“Worse is Better” on AWS

If you haven’t read Worse is Better, you should read it now.

You can find all the details in article above. Just to summarize it even more, there are two design styles:

  • A simpler interface. Hide the complexity on the server side, but easier for users to understand.
  • A simpler implementation. It’s easier for the project developers to maintain and understand, but users might have to know more about the assumptions that the service makes and write more code to handle the complexity that service exposes in the interface.

There is a whole spectrum of trading between simpler interface and simpler implementation. The leftmost side of this spectrum indicates a system with simplest interface and has all complexity baked into it. The rightmost side of this spectrum indicates a system with simplest implementation and has all complexity exposed in the interface. Most of the systems are somewhere in-between; they have some complexity baked in their system, but meanwhile shift other complexity to the interface. Most of the core AWS services are in this category (more on that later).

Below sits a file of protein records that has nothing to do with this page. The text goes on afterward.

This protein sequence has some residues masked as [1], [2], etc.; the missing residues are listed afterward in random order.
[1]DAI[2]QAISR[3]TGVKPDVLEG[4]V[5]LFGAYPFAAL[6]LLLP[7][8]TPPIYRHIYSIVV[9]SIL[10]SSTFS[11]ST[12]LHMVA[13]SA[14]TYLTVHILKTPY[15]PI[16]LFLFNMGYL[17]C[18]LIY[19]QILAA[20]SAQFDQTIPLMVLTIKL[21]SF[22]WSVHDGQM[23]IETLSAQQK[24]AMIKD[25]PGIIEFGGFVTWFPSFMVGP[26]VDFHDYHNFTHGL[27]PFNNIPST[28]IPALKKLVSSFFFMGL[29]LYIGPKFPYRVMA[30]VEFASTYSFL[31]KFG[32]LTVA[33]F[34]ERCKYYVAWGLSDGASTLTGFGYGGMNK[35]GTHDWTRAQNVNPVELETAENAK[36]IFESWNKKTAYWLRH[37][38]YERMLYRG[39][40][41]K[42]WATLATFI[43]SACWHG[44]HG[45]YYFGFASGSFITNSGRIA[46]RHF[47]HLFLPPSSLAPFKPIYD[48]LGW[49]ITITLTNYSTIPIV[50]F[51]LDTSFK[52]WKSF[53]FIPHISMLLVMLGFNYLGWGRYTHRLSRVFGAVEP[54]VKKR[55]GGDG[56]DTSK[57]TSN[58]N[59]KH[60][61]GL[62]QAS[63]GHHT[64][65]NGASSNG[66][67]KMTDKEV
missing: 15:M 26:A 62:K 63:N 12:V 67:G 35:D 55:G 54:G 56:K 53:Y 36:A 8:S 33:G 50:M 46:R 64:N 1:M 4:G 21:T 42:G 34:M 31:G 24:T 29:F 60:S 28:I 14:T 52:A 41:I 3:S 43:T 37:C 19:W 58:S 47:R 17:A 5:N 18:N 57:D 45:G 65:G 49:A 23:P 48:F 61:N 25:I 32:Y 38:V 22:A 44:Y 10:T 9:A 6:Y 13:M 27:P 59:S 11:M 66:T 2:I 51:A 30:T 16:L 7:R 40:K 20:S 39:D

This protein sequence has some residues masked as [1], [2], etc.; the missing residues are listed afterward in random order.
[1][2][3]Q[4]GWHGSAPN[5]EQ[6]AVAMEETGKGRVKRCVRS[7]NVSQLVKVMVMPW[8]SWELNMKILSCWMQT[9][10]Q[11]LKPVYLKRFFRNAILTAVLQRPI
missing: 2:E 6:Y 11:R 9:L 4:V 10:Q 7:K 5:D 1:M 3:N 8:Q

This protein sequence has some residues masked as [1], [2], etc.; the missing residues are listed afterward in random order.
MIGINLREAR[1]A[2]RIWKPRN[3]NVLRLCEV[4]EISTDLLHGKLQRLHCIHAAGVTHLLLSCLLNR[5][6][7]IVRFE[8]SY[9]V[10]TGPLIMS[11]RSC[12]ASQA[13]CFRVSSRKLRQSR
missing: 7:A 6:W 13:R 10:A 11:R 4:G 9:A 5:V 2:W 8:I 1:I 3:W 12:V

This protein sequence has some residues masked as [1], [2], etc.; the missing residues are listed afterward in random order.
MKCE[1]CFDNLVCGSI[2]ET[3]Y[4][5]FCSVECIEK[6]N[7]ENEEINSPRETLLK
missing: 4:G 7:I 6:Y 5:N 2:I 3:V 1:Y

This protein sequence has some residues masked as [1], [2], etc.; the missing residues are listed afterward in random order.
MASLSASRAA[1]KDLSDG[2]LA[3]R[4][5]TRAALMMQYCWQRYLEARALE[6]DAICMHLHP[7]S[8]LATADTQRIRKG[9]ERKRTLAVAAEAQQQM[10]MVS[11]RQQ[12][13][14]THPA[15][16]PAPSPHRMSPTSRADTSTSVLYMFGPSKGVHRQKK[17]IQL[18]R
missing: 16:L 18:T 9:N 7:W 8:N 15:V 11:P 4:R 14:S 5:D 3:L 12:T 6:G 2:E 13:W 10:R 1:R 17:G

Here are some examples for both design styles.

Example: Simpler Interface

Services that are open to everyone on the earth fall into this category. Just to name a few:

  • Dropbox: as an UI user, you simply upload your files to your Dropbox account. When it says it’s done, it’s done. You don’t need to worry about retry strategy, consistency, latency, etc. If the upload failed, you might want to try it again. However, if you have a Dropbox client, things get even more simpler. You simply put your files in your local folder that is synced with Dropbox and you’re done.